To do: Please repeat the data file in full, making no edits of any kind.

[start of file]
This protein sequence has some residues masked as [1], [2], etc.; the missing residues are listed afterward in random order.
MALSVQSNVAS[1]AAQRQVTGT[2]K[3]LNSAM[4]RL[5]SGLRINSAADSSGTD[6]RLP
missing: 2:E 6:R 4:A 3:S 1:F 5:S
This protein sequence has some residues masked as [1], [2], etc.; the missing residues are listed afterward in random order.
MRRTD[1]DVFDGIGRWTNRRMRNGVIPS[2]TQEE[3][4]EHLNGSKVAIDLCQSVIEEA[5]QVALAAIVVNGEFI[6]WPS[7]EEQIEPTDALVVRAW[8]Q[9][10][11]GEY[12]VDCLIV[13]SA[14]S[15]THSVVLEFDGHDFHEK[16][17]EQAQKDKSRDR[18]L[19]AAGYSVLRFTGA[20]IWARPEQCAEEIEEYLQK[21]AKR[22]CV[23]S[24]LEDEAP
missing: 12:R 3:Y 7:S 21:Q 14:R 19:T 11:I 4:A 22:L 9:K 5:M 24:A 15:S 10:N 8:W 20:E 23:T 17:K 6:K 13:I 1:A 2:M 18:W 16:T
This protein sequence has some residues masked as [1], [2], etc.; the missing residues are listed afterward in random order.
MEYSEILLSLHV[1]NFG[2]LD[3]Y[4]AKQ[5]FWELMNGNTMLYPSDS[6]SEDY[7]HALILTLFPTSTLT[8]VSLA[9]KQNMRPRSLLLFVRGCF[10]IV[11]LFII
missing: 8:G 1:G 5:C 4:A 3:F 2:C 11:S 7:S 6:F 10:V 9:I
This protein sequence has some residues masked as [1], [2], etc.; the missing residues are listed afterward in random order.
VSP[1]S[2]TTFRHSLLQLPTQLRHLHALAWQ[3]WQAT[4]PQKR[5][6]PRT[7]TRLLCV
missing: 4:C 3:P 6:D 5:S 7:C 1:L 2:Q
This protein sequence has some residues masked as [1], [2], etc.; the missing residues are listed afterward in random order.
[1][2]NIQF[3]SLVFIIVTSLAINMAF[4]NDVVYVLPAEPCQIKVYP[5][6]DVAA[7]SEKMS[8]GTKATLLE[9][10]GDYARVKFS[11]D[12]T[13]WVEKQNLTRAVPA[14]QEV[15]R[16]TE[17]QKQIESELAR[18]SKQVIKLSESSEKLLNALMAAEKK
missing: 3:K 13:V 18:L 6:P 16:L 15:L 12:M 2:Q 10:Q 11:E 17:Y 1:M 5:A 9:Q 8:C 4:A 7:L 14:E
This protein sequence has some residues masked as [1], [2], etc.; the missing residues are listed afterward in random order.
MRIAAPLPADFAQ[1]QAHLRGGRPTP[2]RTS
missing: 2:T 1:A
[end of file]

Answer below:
This protein sequence has some residues masked as [1], [2], etc.; the missing residues are listed afterward in random order.
MALSVQSNVAS[1]AAQRQVTGT[2]K[3]LNSAM[4]RL[5]SGLRINSAADSSGTD[6]RLP
missing: 2:E 6:R 4:A 3:S 1:F 5:S
This protein sequence has some residues masked as [1], [2], etc.; the missing residues are listed afterward in random order.
MRRTD[1]DVFDGIGRWTNRRMRNGVIPS[2]TQEE[3][4]EHLNGSKVAIDLCQSVIEEA[5]QVALAAIVVNGEFI[6]WPS[7]EEQIEPTDALVVRAW[8]Q[9][10][11]GEY[12]VDCLIV[13]SA[14]S[15]THSVVLEFDGHDFHEK[16][17]EQAQKDKSRDR[18]L[19]AAGYSVLRFTGA[20]IWARPEQCAEEIEEYLQK[21]AKR[22]CV[23]S[24]LEDEAP
missing: 12:R 3:Y 7:S 21:Q 14:R 19:T 11:I 4:A 22:L 9:K 5:M 24:A 15:S 10:N 8:W 20:E 23:T 17:K 6:K 13:I 1:A 2:M 18:W 16:T
This protein sequence has some residues masked as [1], [2], etc.; the missing residues are listed afterward in random order.
MEYSEILLSLHV[1]NFG[2]LD[3]Y[4]AKQ[5]FWELMNGNTMLYPSDS[6]SEDY[7]HALILTLFPTSTLT[8]VSLA[9]KQNMRPRSLLLFVRGCF[10]IV[11]LFII
missing: 8:G 1:G 5:C 4:A 3:F 2:C 11:S 7:S 6:F 10:V 9:I
This protein sequence has some residues masked as [1], [2], etc.; the missing residues are listed afterward in random order.
VSP[1]S[2]TTFRHSLLQLPTQLRHLHALAWQ[3]WQAT[4]PQKR[5][6]PRT[7]TRLLCV
missing: 4:C 3:P 6:D 5:S 7:C 1:L 2:Q
This protein sequence has some residues masked as [1], [2], etc.; the missing residues are listed afterward in random order.
[1][2]NIQF[3]SLVFIIVTSLAINMAF[4]NDVVYVLPAEPCQIKVYP[5][6]DVAA[7]SEKMS[8]GTKATLLE[9][10]GDYARVKFS[11]D[12]T[13]WVEKQNLTRAVPA[14]QEV[15]R[16]TE[17]QKQIESELAR[18]SKQVIKLSESSEKLLNALMAAEKK
missing: 3:K 13:V 18:L 6:P 16:L 15:L 12:M 2:Q 10:Q 11:E 17:Y 1:M 5:A 9:Q 8:C 4:A 7:L 14:E
This protein sequence has some residues masked as [1], [2], etc.; the missing residues are listed afterward in random order.
MRIAAPLPADFAQ[1]QAHLRGGRPTP[2]RTS
missing: 2:T 1:A